Dating back to the time of the giant Megalodon shark, these are four large fossilized clams found in stone, from the Miocene Period. They were found in the desert of western coastal South America, in hard rock. Each one was laboriously worked with pneumatic and hand tools to expose the fossils entombed in the original host rock that was once a 20 million year ocean floor. Color is natural and contrasts well with the light sand-colored stone. From a German private collection formed in the 1980's. Impossible to find or collect today due to highly restrictive South American fossil export prohibitions!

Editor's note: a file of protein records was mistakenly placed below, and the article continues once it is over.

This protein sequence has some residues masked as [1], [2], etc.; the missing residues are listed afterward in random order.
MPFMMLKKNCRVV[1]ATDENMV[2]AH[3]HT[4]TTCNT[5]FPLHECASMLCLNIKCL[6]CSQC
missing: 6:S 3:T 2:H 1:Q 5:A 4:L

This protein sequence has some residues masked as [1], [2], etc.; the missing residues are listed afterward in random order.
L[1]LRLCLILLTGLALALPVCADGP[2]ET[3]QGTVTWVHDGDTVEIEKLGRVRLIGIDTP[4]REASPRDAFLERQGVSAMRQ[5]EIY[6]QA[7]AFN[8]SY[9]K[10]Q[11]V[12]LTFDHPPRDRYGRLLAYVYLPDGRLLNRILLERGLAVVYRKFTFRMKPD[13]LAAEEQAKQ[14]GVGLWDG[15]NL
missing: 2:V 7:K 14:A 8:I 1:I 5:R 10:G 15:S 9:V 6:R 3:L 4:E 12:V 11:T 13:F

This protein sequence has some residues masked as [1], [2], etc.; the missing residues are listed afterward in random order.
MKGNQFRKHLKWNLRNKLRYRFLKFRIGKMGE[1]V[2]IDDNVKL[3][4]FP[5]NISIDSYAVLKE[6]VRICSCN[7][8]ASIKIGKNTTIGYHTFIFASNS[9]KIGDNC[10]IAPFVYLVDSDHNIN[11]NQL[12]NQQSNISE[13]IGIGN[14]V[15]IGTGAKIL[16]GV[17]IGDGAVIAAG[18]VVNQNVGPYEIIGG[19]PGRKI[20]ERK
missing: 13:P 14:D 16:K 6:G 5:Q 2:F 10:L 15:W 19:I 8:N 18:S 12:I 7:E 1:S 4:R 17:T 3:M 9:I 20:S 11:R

Bivalves, which include clams and mussels, are made up of two half shells. The valves are attached by a hinge ligament and articulate open and close by two muscles attached on the inside of the shells. Bivalves are filter-feeders and pump water inside their bodies to strain out phytoplankton and other small organisms for food. Bivalves generally have limited locomotion and possess a foot but mainly live attached to some type of substrate or burrow in the underwater sand. Bivalves move along the bottom by means of jumping. The foot is extended then contracted violently, moving backwards in the process acting like a spring always kicking the animal slightly forward.